6 Things You Didn't Know About Champagne (But Should)

Photo: Courtesy of Comité Champagne.
You may be "poppin' corks like fireworks," but are you actually up to speed on the finer points of Champagne consumption? Do your friends cower when you start to open a bottle, for fear of once again being blasted by an airborne cork? Is half the bottle leaking on the counter because you've overpoured? Do your bottles tend to go from fizzy to flat in no time?

Before you reach for that Dom, or, say, decide to pour a $20,000 bottle into the hot tub, take a moment to brush up on your bubbly skills. We reached out to two experts — Françoise Peretti, director of the Champagne Bureau U.K., and head sommelier Julia Oudill of London's Compagnie des Vins Surnaturels — for their expert tips on serving and enjoying the fizzy stuff. For instance, did you know that each muselet (the twisty bit that encases the cork) has six turns? Or that ice and water are more effective at chilling a bottle than the fridge?

Read on for more fun facts and pointers. The only way to celebrate this newfound knowledge is, of course, sipping some champers. Just think of it as an opportunity to perfect your new techniques.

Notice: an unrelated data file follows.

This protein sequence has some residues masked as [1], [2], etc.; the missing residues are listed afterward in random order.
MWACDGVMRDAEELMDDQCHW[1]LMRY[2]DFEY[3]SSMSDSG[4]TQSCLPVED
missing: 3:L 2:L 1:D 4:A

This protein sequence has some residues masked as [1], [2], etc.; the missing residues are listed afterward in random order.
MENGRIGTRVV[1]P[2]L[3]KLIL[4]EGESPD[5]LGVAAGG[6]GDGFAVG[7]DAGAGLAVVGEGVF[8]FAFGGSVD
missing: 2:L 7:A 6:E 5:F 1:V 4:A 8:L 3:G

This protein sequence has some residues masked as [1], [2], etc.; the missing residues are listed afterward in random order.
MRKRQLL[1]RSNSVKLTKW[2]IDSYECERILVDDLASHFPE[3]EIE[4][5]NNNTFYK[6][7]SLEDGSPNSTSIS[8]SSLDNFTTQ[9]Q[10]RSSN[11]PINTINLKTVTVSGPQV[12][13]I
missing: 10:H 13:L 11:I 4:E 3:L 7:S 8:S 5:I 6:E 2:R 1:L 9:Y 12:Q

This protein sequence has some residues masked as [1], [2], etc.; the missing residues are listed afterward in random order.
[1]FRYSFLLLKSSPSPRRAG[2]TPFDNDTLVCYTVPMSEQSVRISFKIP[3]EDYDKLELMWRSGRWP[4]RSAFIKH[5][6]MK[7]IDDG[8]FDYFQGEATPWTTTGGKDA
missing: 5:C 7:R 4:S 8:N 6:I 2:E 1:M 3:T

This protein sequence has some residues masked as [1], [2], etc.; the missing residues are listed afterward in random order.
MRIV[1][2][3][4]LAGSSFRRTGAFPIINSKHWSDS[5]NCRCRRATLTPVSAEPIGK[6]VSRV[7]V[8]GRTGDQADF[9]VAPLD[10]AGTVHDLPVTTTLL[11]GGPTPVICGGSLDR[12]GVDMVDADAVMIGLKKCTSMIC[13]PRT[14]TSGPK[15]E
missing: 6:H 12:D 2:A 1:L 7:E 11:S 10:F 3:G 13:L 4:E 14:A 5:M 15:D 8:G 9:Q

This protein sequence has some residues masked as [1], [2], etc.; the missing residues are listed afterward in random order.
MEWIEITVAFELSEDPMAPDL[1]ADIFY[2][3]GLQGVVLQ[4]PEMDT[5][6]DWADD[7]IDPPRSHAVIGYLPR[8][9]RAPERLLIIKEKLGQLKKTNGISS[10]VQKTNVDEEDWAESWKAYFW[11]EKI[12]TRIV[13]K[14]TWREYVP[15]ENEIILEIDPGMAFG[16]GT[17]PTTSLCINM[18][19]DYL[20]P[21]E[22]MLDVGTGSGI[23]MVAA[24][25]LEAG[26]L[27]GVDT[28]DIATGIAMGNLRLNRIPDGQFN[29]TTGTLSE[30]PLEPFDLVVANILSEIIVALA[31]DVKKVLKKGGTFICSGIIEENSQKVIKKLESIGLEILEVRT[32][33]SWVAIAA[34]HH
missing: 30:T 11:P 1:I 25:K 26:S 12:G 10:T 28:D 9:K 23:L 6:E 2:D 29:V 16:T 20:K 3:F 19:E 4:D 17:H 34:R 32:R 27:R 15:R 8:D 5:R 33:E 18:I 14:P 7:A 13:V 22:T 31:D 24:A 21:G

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Photo: Courtesy Comité Champagne.
"Unlike other wines, Champagne has to be kept standing in a cellar. Once the champagne has been bottled, it won't get better. There is no point in keeping a bottle of Champagne for years."
— Julia Oudill
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Photo: Courtesy of Comité Champagne.
"The correct way to serve Champagne is to hold the glass upright; there's no need to slant it. Fill a third of all glasses with Champagne, then top up. Never fill to the rim, though! To keep the cork from flying, hold the cork firmly once the muselet (which has six twists) is off. Twist the bottle, not the cork."
— Françoise Peretti
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Photo: Courtesy of Comité Champagne.
"Even if most Champagne bottles have a deep indent at the bottom of the bottle, it is forbidden to pour it into a glass with your thumb placed in the indent to hold the bottle. However, when serving a magnum, one should serve by placing their thumb in the divot and pouring."
— Julia Oudill
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Photo: Courtesy of Comité Champagne.
"Chilling a bottle of Champagne is easy: Either put it your fridge for three hours, or in a bucket with ice and water. It only takes 30 minutes in ice and water to chill a bottle. Adding water is essential, as it conducts the cold temperature."
— Françoise Peretti
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Photo: Courtesy of Comité Champagne.
"Champagne doesn’t need to ‘breath’ in the way a red wine needs to. However, pouring Champagne in the glass will ‘air’ the wine. A Champagne stopper will keep the wine fresh in the fridge for another 24 hours."
— Françoise Peretti
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Photo: Courtesy of Comité Champagne.
"The old-fashioned 'coupe de Champagne' is claimed to have been modeled on the shape of Madame de Pompadour's breast."
— Julia Oudill
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